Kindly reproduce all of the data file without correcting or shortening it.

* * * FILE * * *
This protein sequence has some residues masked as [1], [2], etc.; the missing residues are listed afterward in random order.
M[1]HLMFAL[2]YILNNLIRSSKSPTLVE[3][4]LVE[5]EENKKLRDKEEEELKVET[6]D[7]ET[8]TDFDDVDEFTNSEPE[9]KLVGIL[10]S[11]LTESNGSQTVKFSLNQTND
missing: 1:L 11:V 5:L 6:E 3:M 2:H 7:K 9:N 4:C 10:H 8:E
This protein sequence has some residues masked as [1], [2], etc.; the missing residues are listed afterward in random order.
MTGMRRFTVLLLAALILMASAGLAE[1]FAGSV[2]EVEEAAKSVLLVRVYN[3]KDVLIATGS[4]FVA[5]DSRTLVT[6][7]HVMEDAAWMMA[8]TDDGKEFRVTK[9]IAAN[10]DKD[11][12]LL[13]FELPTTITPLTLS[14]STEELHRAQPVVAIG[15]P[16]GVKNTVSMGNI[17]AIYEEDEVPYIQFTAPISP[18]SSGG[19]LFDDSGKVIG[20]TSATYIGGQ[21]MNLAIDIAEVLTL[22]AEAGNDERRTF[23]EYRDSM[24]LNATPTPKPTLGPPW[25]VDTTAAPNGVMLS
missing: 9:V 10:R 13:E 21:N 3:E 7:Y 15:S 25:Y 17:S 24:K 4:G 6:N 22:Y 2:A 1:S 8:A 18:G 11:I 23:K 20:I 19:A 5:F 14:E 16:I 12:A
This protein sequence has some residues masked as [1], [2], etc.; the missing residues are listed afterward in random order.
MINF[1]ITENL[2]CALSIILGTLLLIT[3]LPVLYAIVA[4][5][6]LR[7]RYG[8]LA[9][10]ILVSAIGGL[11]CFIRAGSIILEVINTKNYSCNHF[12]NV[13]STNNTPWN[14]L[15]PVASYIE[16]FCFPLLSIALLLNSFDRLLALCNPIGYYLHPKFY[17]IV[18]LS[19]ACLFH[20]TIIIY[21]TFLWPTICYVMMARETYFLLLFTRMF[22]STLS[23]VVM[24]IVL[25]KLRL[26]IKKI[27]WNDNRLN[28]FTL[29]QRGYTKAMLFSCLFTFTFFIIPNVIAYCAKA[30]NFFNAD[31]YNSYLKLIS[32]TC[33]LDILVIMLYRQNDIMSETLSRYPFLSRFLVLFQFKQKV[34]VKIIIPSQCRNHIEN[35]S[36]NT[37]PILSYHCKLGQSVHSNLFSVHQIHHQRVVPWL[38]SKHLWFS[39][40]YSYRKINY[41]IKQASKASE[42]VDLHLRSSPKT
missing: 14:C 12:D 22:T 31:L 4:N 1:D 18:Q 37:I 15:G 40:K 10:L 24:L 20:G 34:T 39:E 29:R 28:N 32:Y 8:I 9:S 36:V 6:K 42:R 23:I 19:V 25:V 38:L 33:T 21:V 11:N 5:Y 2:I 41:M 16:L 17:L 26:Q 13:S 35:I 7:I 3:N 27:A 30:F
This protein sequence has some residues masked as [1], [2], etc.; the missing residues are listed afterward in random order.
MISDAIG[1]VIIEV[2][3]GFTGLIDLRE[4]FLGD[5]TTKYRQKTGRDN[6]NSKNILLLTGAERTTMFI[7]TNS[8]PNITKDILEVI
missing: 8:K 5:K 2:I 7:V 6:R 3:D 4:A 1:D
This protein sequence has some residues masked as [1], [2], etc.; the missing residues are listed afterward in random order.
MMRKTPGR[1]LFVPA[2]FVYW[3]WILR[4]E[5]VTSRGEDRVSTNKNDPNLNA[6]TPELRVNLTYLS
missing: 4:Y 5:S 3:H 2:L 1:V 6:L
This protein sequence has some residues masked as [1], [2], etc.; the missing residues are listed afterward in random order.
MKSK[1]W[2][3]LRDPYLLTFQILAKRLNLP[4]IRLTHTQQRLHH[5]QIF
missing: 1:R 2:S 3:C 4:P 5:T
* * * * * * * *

This protein sequence has some residues masked as [1], [2], etc.; the missing residues are listed afterward in random order.
M[1]HLMFAL[2]YILNNLIRSSKSPTLVE[3][4]LVE[5]EENKKLRDKEEEELKVET[6]D[7]ET[8]TDFDDVDEFTNSEPE[9]KLVGIL[10]S[11]LTESNGSQTVKFSLNQTND
missing: 1:L 11:V 5:L 6:E 3:M 2:H 7:K 9:N 4:C 10:H 8:E
This protein sequence has some residues masked as [1], [2], etc.; the missing residues are listed afterward in random order.
MTGMRRFTVLLLAALILMASAGLAE[1]FAGSV[2]EVEEAAKSVLLVRVYN[3]KDVLIATGS[4]FVA[5]DSRTLVT[6][7]HVMEDAAWMMA[8]TDDGKEFRVTK[9]IAAN[10]DKD[11][12]LL[13]FELPTTITPLTLS[14]STEELHRAQPVVAIG[15]P[16]GVKNTVSMGNI[17]AIYEEDEVPYIQFTAPISP[18]SSGG[19]LFDDSGKVIG[20]TSATYIGGQ[21]MNLAIDIAEVLTL[22]AEAGNDERRTF[23]EYRDSM[24]LNATPTPKPTLGPPW[25]VDTTAAPNGVMLS
missing: 9:V 10:R 13:E 21:N 3:E 7:Y 15:S 25:Y 17:S 24:K 4:G 6:N 22:Y 2:A 1:S 8:A 18:G 11:I 23:K 20:I 19:A 5:F 14:E 16:I 12:A
This protein sequence has some residues masked as [1], [2], etc.; the missing residues are listed afterward in random order.
MINF[1]ITENL[2]CALSIILGTLLLIT[3]LPVLYAIVA[4][5][6]LR[7]RYG[8]LA[9][10]ILVSAIGGL[11]CFIRAGSIILEVINTKNYSCNHF[12]NV[13]STNNTPWN[14]L[15]PVASYIE[16]FCFPLLSIALLLNSFDRLLALCNPIGYYLHPKFY[17]IV[18]LS[19]ACLFH[20]TIIIY[21]TFLWPTICYVMMARETYFLLLFTRMF[22]STLS[23]VVM[24]IVL[25]KLRL[26]IKKI[27]WNDNRLN[28]FTL[29]QRGYTKAMLFSCLFTFTFFIIPNVIAYCAKA[30]NFFNAD[31]YNSYLKLIS[32]TC[33]LDILVIMLYRQNDIMSETLSRYPFLSRFLVLFQFKQKV[34]VKIIIPSQCRNHIEN[35]S[36]NT[37]PILSYHCKLGQSVHSNLFSVHQIHHQRVVPWL[38]SKHLWFS[39][40]YSYRKINY[41]IKQASKASE[42]VDLHLRSSPKT
missing: 14:C 12:D 22:T 31:L 4:N 1:D 18:Q 37:I 15:G 40:K 10:L 24:L 20:G 34:T 39:E 29:R 28:N 32:Y 8:I 9:S 36:V 6:K 42:R 23:I 19:V 25:V 38:L 33:T 21:V 11:N 5:Y 2:I 41:M 16:L 17:L 26:Q 13:S 35:I 7:I 3:N 27:A 30:F
This protein sequence has some residues masked as [1], [2], etc.; the missing residues are listed afterward in random order.
MISDAIG[1]VIIEV[2][3]GFTGLIDLRE[4]FLGD[5]TTKYRQKTGRDN[6]NSKNILLLTGAERTTMFI[7]TNS[8]PNITKDILEVI
missing: 8:K 5:K 2:I 7:V 6:R 3:D 4:A 1:D
This protein sequence has some residues masked as [1], [2], etc.; the missing residues are listed afterward in random order.
MMRKTPGR[1]LFVPA[2]FVYW[3]WILR[4]E[5]VTSRGEDRVSTNKNDPNLNA[6]TPELRVNLTYLS
missing: 4:Y 5:S 3:H 2:L 1:V 6:L
This protein sequence has some residues masked as [1], [2], etc.; the missing residues are listed afterward in random order.
MKSK[1]W[2][3]LRDPYLLTFQILAKRLNLP[4]IRLTHTQQRLHH[5]QIF
missing: 1:R 2:S 3:C 4:P 5:T